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Saturday, 16 April 2016

Swing Your Swing

There was a good commercial that ran on the Golfchannel that included Arnold Palmer advising golfers to swing their swing.  It's great advice.  But does everyone have their own swing?  Having studied the golf swing, perhaps more than was good for me, and having tried several different methods, I finally realized, almost by accident, that we all have our own swing.  But how do we find it?

I found that our swing is the swing we use when we are just clipping the flower off of a daisy, or a dandelion.  It isn't our practice swing, although our practice swing is often more rhythmic and fluid than our swing when we're confronted with the golf ball.  Because often in our practice swing we're focussing on something mechanical; like making a goid shoulder turn, or taking the club back a certain way.  But when we just swing at a dandelion, or a piece of grass, we are just swinging our swing, with no thought of how we're doing it.  Our focus is where it should be, on the object we're hitting.

That's why Harvey Penick advised golfers never to take a practice swing unless they are aiming at something--a leaf, a tuft of grass, or a bit of clover.  He also taught golfers to "clip the tee."  He would put a tee in the ground and have them keep swinging until they could consistently clip the top of the tee with the club.  Then he'd have them make the same swing clipping the ball off the top of the tee.  He didn't know why it worked, but it did.  By clipping the tee, golfers squared the clubface and hit good shots.  Harry Vardon taught golfers to clip the legs out from under the ball, which is the same idea.  

I have, from my idolizing of Jack Nicklaus, the mental image of my perfect swing as being upright like his was.  When I just clip the tee, my swing is flatter and generally produces a draw if the ball doesn't go straight.  When I try to make my swing upright, like Jack's, I hit the ball higher, and I fade it easier, but I am also prone to pulls and the occasional pull hook.  So "my swing" may not be the swing I would ideally like to have, nor does it produce the ball flight I would prefer to have, but it's pretty consistent and produces very few really bad shots and it's easy for me to do.  That's why I wish I used it more often.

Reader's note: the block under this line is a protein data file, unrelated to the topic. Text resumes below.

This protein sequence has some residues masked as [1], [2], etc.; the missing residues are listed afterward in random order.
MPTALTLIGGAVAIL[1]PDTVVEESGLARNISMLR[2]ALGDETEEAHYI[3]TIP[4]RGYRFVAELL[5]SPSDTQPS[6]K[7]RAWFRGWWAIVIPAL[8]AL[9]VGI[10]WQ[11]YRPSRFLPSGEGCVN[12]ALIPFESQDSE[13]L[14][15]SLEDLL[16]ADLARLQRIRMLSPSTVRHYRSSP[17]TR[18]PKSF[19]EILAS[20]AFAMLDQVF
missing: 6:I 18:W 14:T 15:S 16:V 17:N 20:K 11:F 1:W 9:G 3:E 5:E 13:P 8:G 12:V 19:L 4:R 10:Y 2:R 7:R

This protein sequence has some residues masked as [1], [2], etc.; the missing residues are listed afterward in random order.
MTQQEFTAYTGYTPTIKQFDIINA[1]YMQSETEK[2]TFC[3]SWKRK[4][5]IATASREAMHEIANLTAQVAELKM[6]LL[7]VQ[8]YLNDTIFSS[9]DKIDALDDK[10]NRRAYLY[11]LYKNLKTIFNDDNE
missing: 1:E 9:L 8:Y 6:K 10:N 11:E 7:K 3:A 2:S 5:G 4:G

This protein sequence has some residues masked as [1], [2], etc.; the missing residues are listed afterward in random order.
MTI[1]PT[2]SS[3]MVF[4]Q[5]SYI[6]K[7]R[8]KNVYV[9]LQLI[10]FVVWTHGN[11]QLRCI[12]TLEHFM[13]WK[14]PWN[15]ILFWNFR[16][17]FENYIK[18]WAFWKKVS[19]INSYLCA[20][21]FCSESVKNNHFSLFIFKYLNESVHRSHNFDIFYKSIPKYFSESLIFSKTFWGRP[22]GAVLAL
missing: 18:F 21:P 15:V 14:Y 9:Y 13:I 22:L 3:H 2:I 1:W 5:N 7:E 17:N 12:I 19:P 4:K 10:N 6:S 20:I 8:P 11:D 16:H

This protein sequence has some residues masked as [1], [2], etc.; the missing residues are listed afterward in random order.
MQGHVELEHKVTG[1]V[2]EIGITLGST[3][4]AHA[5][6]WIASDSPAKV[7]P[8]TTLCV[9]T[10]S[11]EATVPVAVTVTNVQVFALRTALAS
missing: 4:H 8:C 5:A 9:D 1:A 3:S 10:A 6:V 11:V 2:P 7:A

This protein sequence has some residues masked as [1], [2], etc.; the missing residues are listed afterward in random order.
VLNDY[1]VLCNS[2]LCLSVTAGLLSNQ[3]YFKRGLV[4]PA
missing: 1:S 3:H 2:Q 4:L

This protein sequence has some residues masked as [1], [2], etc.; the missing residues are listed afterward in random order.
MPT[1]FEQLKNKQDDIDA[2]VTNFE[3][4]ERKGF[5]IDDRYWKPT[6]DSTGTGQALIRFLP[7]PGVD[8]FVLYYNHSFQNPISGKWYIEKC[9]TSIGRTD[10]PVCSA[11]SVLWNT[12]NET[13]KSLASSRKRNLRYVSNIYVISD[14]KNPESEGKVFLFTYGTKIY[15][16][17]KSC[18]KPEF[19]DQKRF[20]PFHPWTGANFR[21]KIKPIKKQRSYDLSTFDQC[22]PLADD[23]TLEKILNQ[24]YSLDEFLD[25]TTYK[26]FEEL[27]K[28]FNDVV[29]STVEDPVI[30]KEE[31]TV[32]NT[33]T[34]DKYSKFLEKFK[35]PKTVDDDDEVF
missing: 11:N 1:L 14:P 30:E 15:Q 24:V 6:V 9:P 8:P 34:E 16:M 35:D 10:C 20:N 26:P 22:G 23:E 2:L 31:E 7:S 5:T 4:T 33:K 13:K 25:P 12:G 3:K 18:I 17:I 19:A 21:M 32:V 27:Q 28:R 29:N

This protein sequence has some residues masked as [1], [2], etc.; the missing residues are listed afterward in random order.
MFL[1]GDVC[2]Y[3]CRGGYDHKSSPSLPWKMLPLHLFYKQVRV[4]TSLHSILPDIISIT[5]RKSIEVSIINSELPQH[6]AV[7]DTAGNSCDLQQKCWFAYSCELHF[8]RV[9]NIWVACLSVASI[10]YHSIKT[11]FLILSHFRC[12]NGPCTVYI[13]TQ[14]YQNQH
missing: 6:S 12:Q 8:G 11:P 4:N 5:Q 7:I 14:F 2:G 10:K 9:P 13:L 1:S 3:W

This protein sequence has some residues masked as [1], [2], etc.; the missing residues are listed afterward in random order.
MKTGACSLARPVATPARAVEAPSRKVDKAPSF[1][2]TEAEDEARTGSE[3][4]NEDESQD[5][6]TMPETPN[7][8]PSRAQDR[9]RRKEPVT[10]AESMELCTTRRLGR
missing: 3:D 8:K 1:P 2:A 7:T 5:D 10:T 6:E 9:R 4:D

Another way that helps me swing my swing and find my ideal tempo and rhythm is by taking practice swings with my eyes closed.  I have found this really helpful when I get to tinkering, or I start swinging too fast or too hard.  Today, I actually played seventeen holes using my swing.  It was such a comfortable way to play.  It just made me wonder why I keep forgetting to do it.

I played my first round of the new season with the boys, Steve and Spiros, today.  The weather was a perfect, sunny 17 degrees Celcius, which is somewhere around 67 degrees Fahrenheit.  We played Salt Creek Links near Warkworth, Ontario, because, as usual, our home club is bent on being the last course in the area to open--but that's another story.